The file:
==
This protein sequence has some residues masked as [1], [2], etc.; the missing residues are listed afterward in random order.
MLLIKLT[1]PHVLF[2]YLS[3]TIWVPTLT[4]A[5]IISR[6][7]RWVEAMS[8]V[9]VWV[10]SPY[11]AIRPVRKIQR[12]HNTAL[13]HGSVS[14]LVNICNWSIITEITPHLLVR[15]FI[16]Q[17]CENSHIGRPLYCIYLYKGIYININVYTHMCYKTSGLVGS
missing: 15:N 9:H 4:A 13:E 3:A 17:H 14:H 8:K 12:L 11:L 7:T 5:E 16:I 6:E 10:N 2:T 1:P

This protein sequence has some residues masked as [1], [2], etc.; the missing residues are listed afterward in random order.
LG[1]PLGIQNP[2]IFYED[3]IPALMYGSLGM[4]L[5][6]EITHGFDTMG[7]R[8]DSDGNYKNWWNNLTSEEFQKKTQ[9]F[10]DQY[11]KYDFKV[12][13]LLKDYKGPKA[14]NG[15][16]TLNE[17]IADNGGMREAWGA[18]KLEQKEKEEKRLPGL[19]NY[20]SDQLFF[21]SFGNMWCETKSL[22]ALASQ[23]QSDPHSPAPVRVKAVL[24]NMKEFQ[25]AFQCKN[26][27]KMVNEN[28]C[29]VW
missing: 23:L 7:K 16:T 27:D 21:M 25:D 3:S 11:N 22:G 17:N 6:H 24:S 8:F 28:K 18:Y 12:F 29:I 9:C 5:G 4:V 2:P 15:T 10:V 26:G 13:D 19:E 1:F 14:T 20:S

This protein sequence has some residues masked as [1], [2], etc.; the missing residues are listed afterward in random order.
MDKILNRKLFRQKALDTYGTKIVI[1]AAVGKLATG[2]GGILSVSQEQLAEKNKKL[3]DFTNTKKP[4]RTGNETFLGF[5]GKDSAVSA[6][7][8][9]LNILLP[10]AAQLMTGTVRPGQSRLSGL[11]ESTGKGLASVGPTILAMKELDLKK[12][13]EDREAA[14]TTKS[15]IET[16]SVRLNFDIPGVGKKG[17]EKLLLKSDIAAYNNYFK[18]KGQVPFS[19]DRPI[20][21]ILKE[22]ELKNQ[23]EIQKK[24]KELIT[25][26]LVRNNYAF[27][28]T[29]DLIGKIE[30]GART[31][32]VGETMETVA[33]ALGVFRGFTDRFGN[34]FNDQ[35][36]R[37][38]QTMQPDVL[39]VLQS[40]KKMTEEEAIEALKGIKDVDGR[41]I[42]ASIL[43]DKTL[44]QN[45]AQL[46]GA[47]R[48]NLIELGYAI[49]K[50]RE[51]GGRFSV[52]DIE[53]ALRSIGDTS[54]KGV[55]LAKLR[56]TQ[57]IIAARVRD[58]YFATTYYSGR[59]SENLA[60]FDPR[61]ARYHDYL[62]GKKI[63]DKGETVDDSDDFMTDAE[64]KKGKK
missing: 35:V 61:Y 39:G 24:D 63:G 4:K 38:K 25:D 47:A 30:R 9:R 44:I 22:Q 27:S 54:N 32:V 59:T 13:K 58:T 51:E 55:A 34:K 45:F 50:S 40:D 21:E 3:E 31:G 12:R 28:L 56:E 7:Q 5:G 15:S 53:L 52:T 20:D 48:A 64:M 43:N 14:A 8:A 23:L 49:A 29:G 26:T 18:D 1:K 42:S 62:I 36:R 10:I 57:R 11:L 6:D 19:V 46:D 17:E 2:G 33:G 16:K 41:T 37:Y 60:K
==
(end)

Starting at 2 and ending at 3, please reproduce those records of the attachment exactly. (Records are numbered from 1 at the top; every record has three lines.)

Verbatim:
This protein sequence has some residues masked as [1], [2], etc.; the missing residues are listed afterward in random order.
LG[1]PLGIQNP[2]IFYED[3]IPALMYGSLGM[4]L[5][6]EITHGFDTMG[7]R[8]DSDGNYKNWWNNLTSEEFQKKTQ[9]F[10]DQY[11]KYDFKV[12][13]LLKDYKGPKA[14]NG[15][16]TLNE[17]IADNGGMREAWGA[18]KLEQKEKEEKRLPGL[19]NY[20]SDQLFF[21]SFGNMWCETKSL[22]ALASQ[23]QSDPHSPAPVRVKAVL[24]NMKEFQ[25]AFQCKN[26][27]KMVNEN[28]C[29]VW
missing: 23:L 7:K 16:T 27:D 21:M 25:D 3:S 11:N 22:G 17:N 6:H 24:S 8:F 28:K 18:Y 12:F 29:I 9:C 5:G 4:V 2:P 15:T 10:V 26:G 13:D 19:E 1:F 14:T 20:S

This protein sequence has some residues masked as [1], [2], etc.; the missing residues are listed afterward in random order.
MDKILNRKLFRQKALDTYGTKIVI[1]AAVGKLATG[2]GGILSVSQEQLAEKNKKL[3]DFTNTKKP[4]RTGNETFLGF[5]GKDSAVSA[6][7][8][9]LNILLP[10]AAQLMTGTVRPGQSRLSGL[11]ESTGKGLASVGPTILAMKELDLKK[12][13]EDREAA[14]TTKS[15]IET[16]SVRLNFDIPGVGKKG[17]EKLLLKSDIAAYNNYFK[18]KGQVPFS[19]DRPI[20][21]ILKE[22]ELKNQ[23]EIQKK[24]KELIT[25][26]LVRNNYAF[27][28]T[29]DLIGKIE[30]GART[31][32]VGETMETVA[33]ALGVFRGFTDRFGN[34]FNDQ[35][36]R[37][38]QTMQPDVL[39]VLQS[40]KKMTEEEAIEALKGIKDVDGR[41]I[42]ASIL[43]DKTL[44]QN[45]AQL[46]GA[47]R[48]NLIELGYAI[49]K[50]RE[51]GGRFSV[52]DIE[53]ALRSIGDTS[54]KGV[55]LAKLR[56]TQ[57]IIAARVRD[58]YFATTYYSGR[59]SENLA[60]FDPR[61]ARYHDYL[62]GKKI[63]DKGETVDDSDDFMTDAE[64]KKGKK
missing: 35:V 61:Y 39:G 24:D 63:G 4:K 38:K 25:D 47:A 30:R 9:R 44:I 22:Q 27:S 54:N 32:V 59:T 13:K 58:T 51:E 55:A 34:K 45:F 50:S 40:D 21:E 3:E 31:G 12:R 28:L 56:E 7:Q 5:G 15:S 53:L 52:T 20:D 48:A 64:M 43:N 14:A 8:A 23:L 49:A 29:G 26:T 18:D 1:K 42:S 62:I 36:R 10:I 57:R 11:L 6:D 19:V 46:D 17:E 2:G 33:G 16:K 41:T 37:Y 60:K